The aging process isn't exactly easy on anyone, and cats are certainly no exception. From the foggy vision to the hearing impairment to even the frustrating memory loss, felines often get the whole experience. Many elderly cats have feline cognitive dysfunction, which typically involves memory loss.
Feline Cognitive Dysfunction
Feline cognitive dysfunction is an ailment that's quite common in senior kitties, ages 10 and up. Signs of the condition include not only loss of memory, but also litter box problems, aggressive behavior, inactivity, anxiety, stress, sleeping a lot and loss of interest in favorite pastimes. If you notice telltale indicators of memory loss in your kitty, get help for her. Often, the earlier you see to the problem, the better the outcome.
When a cat suffers from memory loss, in some ways her whole world is turned upside down. She may not know where her beloved scratching post is or the exact location of her food and water. She may also forget habits she's practiced her entire life, such as using the litter box. If your elderly cat's behavioral patterns seem "off," memory loss may be the culprit.
Confusion is the name of the game when it comes to feline memory loss. If your cat randomly wanders off into different areas of your home -- and seems unable to find her way back -- it's probably because she's disoriented. Nothing seems familiar; everything is strange and confusing and, oddly enough, new. Your cat may get a blank look in her eyes and stare off into nothing. If she gets "lost" in your home and doesn't know what to do with herself, you may hear her vocalize loudly. She might meow or yowl to get help.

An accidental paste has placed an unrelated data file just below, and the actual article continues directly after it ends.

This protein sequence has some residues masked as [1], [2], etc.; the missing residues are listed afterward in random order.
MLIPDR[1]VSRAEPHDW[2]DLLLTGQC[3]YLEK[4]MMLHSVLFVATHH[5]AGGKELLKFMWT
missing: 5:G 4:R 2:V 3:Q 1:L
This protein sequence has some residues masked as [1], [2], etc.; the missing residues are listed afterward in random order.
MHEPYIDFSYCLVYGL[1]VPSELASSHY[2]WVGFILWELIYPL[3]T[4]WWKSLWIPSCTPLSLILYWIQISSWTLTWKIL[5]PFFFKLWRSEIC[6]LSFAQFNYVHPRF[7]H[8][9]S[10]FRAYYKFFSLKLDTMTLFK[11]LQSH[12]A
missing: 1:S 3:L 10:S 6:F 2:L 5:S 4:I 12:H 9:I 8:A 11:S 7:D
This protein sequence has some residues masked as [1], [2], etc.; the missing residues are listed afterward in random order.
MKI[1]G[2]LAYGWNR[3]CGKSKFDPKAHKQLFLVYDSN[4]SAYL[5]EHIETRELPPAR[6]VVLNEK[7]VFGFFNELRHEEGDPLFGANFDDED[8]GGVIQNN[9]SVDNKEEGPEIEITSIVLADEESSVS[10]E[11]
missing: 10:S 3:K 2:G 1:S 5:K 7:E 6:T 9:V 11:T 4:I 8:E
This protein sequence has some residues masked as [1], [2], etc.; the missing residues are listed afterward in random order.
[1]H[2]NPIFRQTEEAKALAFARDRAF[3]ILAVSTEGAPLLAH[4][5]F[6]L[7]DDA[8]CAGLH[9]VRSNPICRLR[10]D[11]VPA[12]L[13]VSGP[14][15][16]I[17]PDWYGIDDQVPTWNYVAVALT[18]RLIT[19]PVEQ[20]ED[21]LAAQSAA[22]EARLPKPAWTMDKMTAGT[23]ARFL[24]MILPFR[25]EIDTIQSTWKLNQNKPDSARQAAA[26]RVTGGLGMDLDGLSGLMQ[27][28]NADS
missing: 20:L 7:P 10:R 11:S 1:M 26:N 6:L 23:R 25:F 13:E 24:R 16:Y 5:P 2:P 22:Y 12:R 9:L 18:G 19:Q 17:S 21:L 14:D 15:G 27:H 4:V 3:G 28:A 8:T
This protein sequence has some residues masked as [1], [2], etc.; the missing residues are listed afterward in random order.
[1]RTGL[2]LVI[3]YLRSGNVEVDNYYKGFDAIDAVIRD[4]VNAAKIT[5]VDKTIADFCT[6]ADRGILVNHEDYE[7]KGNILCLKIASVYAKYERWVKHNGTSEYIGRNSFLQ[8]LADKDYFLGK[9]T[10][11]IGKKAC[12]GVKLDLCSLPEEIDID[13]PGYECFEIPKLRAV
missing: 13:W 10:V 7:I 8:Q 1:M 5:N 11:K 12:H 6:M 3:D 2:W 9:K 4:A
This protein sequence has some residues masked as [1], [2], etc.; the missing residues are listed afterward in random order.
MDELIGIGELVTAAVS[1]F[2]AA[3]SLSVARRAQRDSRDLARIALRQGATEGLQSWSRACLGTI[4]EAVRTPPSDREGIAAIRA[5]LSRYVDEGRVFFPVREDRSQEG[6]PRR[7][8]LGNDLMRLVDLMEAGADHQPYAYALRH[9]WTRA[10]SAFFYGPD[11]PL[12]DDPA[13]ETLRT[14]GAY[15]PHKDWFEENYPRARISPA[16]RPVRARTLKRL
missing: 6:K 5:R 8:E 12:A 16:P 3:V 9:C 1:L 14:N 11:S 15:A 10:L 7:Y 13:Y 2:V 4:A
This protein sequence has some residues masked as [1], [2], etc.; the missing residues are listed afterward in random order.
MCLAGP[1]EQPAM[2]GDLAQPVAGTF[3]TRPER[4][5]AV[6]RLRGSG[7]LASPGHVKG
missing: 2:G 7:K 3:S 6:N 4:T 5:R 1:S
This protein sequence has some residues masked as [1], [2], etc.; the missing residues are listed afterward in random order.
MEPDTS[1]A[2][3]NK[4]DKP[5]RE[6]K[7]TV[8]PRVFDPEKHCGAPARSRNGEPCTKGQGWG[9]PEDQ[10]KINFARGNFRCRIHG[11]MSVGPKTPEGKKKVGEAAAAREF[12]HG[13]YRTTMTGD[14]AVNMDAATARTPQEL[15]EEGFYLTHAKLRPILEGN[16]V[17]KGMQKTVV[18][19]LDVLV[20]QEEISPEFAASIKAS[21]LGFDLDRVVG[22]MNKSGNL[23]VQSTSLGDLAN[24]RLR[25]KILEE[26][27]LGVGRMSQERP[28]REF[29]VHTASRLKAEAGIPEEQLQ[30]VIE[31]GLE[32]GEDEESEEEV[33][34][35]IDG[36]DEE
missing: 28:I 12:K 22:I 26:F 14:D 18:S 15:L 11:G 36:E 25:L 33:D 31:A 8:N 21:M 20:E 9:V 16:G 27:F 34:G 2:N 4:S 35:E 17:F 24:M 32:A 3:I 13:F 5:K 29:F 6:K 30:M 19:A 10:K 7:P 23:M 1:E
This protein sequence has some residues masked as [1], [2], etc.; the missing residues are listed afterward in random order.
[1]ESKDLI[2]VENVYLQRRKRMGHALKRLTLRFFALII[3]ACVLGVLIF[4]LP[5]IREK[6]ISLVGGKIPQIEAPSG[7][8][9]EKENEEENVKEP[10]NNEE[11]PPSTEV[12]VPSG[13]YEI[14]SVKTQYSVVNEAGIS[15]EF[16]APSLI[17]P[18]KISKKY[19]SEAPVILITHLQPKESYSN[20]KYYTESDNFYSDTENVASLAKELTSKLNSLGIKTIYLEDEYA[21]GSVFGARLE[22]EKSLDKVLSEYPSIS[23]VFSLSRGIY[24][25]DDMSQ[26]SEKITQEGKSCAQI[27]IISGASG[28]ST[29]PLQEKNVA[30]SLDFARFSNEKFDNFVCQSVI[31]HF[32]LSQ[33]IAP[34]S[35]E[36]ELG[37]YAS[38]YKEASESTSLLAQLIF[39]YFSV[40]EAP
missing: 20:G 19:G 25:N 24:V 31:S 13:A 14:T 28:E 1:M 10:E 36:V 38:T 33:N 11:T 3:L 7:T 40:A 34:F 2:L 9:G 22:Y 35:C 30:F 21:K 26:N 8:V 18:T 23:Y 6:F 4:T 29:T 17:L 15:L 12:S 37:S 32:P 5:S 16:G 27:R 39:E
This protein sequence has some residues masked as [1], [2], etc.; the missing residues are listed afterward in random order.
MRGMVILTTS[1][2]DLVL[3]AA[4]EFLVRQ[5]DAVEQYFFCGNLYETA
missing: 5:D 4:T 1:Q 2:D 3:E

Behavior changes in felines can also indicate memory loss. If your precious pet just doesn't seem like herself, take note. If she used to be very affectionate and cuddly with you, but now seems like she doesn't even recognize you, perhaps she really doesn't. Maybe she used to love checking out every nook and cranny in the house, but now hides away in the corner all day. She might even be neglecting her grooming duties.
You can never be sure what's going on with a cat until you take her to the veterinarian. Schedule an appointment with the vet to determine whether your cat is indeed suffering from memory loss or perhaps another health condition. Many of the symptoms could overlap with those of other ailments, including kidney failure, diabetes and arthritis. If your cat does, in fact, have memory loss due to feline cognitive dysfunction, the vet may be able to offer some medication suggestions, such as selegiline (sold under the brand name Anipryl). Selegiline is a prescription oral medicine that's used to manage senility symptoms in both geriatric cats and dogs.
Help at Home
If your cat's memory is going, you can help her stay as comfortable and happy as possible. Focus on creating stable, easy and predictable surroundings for your cat. If necessary, place litter boxes in several different rooms throughout your home. Keep your home's layout as unchanged as possible; for example, don't move your couch to another spot in the living room. Make dangerous and confusing areas inaccessible to your feline. If you don't want your cat to get lost in a dark and bewildering basement, shut the door and lock it. With some minor adjustments, your cat can remain happy -- and healthy -- in spite of her memory problems.
Always check with your veterinarian before changing your pet’s diet, medication, or physical activity routines. This information is not a substitute for a vet’s opinion.